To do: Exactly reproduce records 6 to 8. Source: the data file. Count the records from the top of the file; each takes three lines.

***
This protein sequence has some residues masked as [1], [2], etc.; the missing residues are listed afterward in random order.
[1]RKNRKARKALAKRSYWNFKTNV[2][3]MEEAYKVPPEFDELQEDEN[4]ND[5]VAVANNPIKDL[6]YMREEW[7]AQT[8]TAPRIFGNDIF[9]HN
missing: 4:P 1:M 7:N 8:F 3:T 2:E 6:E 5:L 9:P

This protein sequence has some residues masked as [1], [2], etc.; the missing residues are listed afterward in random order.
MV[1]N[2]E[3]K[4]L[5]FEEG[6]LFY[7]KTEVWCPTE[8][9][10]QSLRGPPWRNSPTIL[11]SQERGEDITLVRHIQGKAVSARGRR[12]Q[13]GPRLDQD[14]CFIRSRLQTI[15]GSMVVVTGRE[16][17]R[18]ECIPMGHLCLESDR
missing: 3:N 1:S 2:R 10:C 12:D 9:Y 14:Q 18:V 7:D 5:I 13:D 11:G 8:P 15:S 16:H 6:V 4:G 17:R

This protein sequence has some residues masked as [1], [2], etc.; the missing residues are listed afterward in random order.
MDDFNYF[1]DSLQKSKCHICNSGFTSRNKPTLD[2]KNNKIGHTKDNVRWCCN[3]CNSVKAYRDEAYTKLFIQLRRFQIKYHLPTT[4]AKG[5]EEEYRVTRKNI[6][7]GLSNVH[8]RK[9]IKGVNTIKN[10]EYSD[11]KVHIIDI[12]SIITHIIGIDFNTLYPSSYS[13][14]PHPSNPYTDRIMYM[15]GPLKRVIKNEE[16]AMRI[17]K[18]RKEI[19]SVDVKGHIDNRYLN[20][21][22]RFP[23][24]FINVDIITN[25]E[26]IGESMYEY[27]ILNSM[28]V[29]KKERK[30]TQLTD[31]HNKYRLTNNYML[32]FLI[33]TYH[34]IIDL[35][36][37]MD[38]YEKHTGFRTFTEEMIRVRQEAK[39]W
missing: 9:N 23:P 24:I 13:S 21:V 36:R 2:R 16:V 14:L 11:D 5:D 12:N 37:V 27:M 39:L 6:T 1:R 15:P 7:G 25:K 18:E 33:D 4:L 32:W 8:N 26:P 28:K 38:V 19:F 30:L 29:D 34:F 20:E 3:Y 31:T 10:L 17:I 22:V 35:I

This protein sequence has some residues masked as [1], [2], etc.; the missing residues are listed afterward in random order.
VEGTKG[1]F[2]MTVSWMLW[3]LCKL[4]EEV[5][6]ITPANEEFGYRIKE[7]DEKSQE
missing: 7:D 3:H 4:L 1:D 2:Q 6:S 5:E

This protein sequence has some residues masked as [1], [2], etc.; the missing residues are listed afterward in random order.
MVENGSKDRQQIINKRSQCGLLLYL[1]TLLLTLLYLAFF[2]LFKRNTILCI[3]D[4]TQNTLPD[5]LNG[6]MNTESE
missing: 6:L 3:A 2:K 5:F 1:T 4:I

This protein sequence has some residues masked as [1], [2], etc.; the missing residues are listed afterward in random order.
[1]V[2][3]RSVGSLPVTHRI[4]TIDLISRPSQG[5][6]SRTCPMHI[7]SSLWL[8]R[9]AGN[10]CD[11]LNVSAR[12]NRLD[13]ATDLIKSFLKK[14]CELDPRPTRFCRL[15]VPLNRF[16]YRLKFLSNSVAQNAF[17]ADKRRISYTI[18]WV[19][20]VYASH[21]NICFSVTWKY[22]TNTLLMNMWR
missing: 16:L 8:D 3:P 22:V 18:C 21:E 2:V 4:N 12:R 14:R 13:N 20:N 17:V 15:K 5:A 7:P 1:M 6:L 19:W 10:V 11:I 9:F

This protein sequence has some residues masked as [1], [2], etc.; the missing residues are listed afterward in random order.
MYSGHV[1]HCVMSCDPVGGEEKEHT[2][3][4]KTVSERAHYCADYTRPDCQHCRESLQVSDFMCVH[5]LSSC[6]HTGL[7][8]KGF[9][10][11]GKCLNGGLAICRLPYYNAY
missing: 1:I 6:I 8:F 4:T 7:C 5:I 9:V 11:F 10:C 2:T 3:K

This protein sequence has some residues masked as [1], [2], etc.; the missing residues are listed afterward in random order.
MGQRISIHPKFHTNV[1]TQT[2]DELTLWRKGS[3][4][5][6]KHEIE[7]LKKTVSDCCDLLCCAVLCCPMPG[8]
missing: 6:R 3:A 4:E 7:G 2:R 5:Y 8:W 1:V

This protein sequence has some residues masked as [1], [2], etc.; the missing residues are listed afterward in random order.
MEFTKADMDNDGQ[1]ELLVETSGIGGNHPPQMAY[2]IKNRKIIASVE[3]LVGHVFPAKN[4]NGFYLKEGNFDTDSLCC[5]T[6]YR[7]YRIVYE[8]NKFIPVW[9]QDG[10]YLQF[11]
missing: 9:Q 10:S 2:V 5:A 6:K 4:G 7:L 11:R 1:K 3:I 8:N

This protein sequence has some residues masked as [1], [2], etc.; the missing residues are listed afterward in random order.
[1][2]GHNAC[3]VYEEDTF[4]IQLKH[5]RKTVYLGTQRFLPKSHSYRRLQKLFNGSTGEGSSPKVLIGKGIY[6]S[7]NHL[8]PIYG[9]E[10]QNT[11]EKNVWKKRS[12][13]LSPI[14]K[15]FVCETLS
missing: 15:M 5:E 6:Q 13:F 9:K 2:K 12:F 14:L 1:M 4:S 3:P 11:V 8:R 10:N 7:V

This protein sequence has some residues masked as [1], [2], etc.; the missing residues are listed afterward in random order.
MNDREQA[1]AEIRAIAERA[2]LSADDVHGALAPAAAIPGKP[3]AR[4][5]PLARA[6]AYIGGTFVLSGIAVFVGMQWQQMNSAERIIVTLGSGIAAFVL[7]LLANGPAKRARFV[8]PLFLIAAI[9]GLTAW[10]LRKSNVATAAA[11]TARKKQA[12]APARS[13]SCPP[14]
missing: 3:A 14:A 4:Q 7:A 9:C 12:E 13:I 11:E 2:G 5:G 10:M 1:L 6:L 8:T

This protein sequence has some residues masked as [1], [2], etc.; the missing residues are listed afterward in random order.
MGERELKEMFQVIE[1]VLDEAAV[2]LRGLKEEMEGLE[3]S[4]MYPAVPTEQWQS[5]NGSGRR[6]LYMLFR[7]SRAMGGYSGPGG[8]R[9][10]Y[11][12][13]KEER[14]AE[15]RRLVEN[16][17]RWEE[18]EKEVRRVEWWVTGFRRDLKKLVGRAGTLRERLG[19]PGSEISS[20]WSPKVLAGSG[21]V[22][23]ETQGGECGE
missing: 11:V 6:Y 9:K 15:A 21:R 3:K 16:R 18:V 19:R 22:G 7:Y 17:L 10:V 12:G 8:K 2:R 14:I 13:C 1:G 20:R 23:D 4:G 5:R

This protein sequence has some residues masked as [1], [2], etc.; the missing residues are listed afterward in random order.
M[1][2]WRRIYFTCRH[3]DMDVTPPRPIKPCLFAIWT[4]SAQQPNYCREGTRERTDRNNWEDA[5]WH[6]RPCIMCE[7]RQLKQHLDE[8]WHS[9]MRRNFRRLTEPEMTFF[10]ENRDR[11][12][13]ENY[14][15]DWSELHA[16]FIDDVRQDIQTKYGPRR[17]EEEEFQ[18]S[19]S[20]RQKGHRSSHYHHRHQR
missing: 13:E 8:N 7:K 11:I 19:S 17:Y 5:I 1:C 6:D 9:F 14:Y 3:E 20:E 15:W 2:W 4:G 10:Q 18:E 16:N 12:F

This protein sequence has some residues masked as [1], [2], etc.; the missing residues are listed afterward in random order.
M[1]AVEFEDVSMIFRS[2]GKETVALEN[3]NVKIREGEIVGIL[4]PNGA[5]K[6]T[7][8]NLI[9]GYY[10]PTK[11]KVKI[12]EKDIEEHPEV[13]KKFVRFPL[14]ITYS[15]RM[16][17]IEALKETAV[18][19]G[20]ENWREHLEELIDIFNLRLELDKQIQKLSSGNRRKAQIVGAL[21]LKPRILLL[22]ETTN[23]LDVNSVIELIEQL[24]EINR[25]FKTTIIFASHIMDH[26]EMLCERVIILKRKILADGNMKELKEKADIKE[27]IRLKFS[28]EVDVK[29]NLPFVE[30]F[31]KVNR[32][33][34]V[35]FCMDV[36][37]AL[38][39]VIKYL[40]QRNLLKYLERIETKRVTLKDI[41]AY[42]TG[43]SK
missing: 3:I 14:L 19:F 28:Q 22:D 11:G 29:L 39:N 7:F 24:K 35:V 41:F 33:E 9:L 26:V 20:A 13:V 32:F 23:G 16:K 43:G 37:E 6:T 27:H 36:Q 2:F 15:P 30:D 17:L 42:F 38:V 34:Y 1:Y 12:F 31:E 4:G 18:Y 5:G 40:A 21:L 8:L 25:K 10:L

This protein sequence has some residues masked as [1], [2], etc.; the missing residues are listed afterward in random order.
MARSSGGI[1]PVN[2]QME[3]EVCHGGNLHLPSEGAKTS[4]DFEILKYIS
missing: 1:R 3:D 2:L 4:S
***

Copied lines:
This protein sequence has some residues masked as [1], [2], etc.; the missing residues are listed afterward in random order.
[1]V[2][3]RSVGSLPVTHRI[4]TIDLISRPSQG[5][6]SRTCPMHI[7]SSLWL[8]R[9]AGN[10]CD[11]LNVSAR[12]NRLD[13]ATDLIKSFLKK[14]CELDPRPTRFCRL[15]VPLNRF[16]YRLKFLSNSVAQNAF[17]ADKRRISYTI[18]WV[19][20]VYASH[21]NICFSVTWKY[22]TNTLLMNMWR
missing: 16:L 8:D 3:P 22:V 18:C 21:E 2:V 4:N 12:R 14:R 13:N 20:N 17:V 15:K 5:A 7:P 1:M 6:L 19:W 10:V 11:I 9:F

This protein sequence has some residues masked as [1], [2], etc.; the missing residues are listed afterward in random order.
MYSGHV[1]HCVMSCDPVGGEEKEHT[2][3][4]KTVSERAHYCADYTRPDCQHCRESLQVSDFMCVH[5]LSSC[6]HTGL[7][8]KGF[9][10][11]GKCLNGGLAICRLPYYNAY
missing: 1:I 6:I 8:F 4:T 7:C 5:I 9:V 11:F 10:C 2:T 3:K

This protein sequence has some residues masked as [1], [2], etc.; the missing residues are listed afterward in random order.
MGQRISIHPKFHTNV[1]TQT[2]DELTLWRKGS[3][4][5][6]KHEIE[7]LKKTVSDCCDLLCCAVLCCPMPG[8]
missing: 6:R 3:A 4:E 7:G 2:R 5:Y 8:W 1:V